Ma on her wedding day

Ma on her wedding day


"Rendered from a found photograph of my mother on her wedding day in 1968. A unique clash of imagery—the opulence of a bride emerging from a limousine against the backdrop of a working-class neighborhood storefront. An older generation of faceless neighbors looks on in awe—background figures symbolizing both the past and the future. This wedding portrait is a staging of capitalist values—heteronormativity, commerce, gender hierarchies."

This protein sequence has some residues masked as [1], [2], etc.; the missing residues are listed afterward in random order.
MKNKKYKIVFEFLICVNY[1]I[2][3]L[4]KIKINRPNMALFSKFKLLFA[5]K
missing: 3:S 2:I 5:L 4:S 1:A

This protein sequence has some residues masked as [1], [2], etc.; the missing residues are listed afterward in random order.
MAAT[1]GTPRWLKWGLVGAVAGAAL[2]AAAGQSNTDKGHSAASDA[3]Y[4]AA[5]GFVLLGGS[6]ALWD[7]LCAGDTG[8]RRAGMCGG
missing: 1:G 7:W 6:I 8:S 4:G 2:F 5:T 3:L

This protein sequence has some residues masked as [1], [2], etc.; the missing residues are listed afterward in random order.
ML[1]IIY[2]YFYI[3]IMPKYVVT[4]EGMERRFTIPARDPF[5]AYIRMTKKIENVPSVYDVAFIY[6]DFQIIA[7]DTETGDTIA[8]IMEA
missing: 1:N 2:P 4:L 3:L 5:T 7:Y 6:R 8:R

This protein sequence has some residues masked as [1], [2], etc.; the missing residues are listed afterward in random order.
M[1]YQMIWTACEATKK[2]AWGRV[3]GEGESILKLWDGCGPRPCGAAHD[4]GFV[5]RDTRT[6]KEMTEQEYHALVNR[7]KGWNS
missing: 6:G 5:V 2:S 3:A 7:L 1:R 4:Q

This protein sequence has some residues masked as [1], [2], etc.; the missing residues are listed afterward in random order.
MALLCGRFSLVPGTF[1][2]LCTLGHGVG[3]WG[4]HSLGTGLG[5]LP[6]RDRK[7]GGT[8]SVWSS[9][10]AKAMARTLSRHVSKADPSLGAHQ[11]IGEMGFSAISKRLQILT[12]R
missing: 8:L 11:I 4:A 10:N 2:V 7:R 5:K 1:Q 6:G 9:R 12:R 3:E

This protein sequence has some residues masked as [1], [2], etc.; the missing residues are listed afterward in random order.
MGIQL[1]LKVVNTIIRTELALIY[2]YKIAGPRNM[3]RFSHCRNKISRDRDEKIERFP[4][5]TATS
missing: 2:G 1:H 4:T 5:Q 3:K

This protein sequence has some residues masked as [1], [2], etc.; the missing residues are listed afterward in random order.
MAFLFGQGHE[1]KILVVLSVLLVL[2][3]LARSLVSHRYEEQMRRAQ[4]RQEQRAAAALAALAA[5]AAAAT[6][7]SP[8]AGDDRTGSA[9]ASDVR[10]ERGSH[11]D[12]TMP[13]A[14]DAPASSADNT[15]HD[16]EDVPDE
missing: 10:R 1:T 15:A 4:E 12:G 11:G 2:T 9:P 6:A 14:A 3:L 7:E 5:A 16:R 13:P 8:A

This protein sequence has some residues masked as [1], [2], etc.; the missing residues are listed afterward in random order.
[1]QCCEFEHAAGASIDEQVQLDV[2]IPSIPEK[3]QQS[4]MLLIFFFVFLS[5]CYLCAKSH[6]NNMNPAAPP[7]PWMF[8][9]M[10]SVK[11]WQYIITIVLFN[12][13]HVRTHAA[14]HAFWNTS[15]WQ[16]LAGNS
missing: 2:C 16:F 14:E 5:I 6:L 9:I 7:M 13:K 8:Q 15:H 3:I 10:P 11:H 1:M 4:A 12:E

And please join us on Thursday, June 4th, for our next show, featuring the work of printmaker Paul Solis.

Blue Hill, Dan Barber and Coffee Get WastED

wastED photography by Daniel Krieger

Photograph by Daniel Krieger